Critic’s Choice: Lauren Ambrose & The Leisure Class at the Lion’s Den
The band at Joe's Pub. Photograph by Bernie DeChant
Music critic Jeremy Goodwin previews the show at the Lion’s Den in Stockbridge on Monday January 18 at 8:30 p.m.
The only issue is whether we’ll be allowed to dance on the tables.
When Lauren Ambrose and The Leisure Class made their live debut last November at the Brick House Pub in Housatonic, the small dance floor was quickly filled with folks breaking out vintage dance moves and generally reveling in the band’s mix of hot, New Orleans-flavored jazz.
There may be less room for spins and dips when the band brings its hard swing to The Lion’s Den at The Red Lion Inn Monday night, but the energy level is likely to be similar. Like that initial gig, this is a low profile tune-up for another to follow in New York City, at Joe’s Pub at the Public Theatre on January 21.
The Brickhouse debut was publicized mainly by word of mouth. The same underground, in-on-a-secret flavor informs Monday’s show. The nascent band just launched a Facebook page this month, and it’s unclear when (or if) they’ll string a couple shows together, or perhaps record some songs.
Ambrose’s highest-profile resume item is of course her remarkable work on HBO’s Six Feet Under over its five-season run. She’s since racked up the accolades as a stage actress, winning ecstatic raves for playing iconic Shakespearean heroines like Juliet and Ophelia for New York’s Public Theatre. But she may be most familiar to Berkshirites as someone to bump into at the market, or the one singing the odd Michael Jackson cover at the old Club Helsinki, since she also calls the Berkshires home.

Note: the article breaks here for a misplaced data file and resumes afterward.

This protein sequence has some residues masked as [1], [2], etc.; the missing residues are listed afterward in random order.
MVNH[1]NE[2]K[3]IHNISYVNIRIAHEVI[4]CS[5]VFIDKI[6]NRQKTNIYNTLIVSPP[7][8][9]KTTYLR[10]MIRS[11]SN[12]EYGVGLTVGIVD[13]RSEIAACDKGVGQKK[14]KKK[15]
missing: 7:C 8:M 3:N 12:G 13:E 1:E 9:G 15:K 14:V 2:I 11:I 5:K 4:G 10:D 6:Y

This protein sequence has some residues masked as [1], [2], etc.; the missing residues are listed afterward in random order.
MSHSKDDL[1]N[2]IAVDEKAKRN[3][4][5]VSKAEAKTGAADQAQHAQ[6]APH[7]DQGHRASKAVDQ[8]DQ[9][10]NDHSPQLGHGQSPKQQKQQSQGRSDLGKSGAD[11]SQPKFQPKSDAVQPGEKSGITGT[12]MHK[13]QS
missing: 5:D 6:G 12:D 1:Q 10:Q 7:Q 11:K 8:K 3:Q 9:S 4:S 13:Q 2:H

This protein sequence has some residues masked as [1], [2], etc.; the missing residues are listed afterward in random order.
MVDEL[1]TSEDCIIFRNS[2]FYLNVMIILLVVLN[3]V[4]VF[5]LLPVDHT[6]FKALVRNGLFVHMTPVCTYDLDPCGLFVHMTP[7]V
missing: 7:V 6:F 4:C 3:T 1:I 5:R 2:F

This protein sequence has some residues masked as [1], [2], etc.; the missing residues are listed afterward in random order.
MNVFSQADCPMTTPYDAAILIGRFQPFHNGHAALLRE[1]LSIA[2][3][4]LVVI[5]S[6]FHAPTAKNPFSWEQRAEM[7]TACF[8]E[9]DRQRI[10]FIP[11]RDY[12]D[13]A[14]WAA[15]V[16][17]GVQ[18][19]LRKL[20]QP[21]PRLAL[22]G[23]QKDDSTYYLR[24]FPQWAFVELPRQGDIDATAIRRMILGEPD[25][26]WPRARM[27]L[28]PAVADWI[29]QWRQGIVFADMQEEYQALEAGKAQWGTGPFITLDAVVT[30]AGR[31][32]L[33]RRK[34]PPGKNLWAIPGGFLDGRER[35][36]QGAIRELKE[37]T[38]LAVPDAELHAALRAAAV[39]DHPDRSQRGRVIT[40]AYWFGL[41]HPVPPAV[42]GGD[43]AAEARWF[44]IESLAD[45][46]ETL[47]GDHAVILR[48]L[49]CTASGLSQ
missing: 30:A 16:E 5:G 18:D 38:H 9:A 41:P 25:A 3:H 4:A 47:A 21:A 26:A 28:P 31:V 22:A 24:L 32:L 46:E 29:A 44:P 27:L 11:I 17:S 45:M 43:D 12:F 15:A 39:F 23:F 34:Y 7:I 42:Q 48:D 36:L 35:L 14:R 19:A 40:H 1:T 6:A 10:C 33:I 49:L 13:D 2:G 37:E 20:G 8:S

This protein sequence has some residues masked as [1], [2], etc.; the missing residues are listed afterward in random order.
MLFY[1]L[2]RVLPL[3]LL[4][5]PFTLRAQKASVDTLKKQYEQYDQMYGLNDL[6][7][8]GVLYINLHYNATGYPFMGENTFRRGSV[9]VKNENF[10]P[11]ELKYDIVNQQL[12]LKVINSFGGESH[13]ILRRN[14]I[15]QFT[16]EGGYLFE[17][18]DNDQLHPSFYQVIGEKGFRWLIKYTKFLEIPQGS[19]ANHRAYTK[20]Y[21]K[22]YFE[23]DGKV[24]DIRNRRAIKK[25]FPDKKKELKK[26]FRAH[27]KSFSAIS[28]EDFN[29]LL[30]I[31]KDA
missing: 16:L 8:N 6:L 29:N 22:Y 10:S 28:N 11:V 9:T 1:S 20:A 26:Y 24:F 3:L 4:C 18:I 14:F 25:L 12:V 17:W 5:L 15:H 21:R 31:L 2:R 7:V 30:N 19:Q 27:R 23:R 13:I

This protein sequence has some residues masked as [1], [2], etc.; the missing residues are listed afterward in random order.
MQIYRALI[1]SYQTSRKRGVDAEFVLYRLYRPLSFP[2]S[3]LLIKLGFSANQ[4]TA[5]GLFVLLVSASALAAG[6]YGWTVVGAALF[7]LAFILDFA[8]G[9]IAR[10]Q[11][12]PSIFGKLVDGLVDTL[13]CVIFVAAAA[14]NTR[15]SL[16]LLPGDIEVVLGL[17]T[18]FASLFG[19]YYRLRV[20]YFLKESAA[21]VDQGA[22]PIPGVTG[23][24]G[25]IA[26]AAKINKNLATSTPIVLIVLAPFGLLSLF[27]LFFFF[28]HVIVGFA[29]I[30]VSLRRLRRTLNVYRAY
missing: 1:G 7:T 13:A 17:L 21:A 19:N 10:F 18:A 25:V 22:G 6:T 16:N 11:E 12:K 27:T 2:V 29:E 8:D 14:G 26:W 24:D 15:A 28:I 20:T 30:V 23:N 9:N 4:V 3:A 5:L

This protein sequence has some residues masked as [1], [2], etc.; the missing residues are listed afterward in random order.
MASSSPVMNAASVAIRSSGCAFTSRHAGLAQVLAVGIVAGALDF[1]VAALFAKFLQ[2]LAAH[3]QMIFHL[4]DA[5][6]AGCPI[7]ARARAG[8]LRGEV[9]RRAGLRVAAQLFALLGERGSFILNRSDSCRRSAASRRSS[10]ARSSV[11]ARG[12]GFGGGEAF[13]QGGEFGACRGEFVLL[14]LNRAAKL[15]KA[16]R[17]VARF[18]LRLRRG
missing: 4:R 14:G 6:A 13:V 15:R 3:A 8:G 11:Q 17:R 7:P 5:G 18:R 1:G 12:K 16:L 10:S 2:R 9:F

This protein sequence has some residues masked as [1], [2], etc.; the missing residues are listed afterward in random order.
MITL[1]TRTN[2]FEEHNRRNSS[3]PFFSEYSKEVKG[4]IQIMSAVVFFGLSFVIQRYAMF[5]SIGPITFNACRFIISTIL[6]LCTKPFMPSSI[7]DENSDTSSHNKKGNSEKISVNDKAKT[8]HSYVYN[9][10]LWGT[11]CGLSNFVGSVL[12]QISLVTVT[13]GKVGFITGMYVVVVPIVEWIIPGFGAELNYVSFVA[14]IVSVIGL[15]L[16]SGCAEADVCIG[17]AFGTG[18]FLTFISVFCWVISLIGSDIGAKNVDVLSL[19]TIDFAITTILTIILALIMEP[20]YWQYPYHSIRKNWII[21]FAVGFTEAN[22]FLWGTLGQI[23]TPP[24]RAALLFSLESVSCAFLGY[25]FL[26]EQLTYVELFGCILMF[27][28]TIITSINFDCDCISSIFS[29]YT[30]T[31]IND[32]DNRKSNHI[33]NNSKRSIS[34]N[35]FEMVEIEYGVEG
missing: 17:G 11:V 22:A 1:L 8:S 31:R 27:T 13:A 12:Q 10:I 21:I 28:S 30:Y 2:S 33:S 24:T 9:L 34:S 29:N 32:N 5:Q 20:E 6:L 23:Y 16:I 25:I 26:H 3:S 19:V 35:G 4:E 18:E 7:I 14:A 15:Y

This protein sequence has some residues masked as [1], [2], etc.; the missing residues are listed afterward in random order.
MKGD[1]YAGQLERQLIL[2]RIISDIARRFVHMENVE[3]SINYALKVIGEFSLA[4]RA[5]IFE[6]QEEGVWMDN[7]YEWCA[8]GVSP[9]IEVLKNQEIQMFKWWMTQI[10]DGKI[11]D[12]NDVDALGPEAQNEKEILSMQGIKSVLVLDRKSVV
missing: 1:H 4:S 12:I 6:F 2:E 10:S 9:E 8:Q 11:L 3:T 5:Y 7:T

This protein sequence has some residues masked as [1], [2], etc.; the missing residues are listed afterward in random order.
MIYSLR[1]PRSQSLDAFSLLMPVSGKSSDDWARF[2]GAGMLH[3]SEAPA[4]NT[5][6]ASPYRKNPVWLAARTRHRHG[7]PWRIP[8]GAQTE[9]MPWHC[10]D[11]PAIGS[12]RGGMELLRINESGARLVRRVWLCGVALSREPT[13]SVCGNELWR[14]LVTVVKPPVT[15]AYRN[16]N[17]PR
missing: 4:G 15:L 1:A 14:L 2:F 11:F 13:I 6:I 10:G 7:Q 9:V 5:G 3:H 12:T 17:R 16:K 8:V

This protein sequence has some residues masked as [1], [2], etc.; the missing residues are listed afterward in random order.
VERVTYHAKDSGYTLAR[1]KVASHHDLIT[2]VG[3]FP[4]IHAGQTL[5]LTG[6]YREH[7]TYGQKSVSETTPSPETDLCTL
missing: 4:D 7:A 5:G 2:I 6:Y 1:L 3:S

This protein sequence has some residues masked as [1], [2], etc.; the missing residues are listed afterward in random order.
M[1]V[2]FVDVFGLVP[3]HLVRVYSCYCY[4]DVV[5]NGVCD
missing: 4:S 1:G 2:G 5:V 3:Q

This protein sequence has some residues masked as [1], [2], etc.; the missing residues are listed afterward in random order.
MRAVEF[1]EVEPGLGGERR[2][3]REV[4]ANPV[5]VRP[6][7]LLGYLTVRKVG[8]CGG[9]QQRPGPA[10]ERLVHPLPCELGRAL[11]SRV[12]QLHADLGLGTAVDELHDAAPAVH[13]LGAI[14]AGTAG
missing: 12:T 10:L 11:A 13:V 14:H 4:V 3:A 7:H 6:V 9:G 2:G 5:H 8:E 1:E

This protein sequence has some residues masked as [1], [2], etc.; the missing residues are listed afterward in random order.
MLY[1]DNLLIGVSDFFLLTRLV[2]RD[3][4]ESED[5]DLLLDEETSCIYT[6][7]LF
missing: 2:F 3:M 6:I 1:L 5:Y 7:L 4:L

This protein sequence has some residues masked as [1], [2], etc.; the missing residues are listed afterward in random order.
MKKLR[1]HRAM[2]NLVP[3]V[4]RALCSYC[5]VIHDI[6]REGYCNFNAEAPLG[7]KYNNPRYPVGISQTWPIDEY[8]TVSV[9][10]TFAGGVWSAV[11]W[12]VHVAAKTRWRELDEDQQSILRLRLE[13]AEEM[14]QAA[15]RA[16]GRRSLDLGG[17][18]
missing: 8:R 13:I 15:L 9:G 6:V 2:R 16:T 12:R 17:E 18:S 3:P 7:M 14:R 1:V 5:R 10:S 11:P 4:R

The Leisure Class is a sharply-tuned septet of area musicians (some on loan from other bands), boasting clarinet, accordion, baritone sax, banjo, upright bass, drums and whatever else it takes to crank out its sepia-toned dance music and slow-burn ballads. There’s also plenty of room for Ambrose to turn on the sultry and exercise her pipes, especially on chestnuts like “Brother, Can You Spare A Dime?” and “I Can’t Give You Anything But Love.”
If these cats really make a go of it, they may not be long for the no-cover, word-of-mouth, tuneup gig. Get the jazz while it’s hot. —J.G.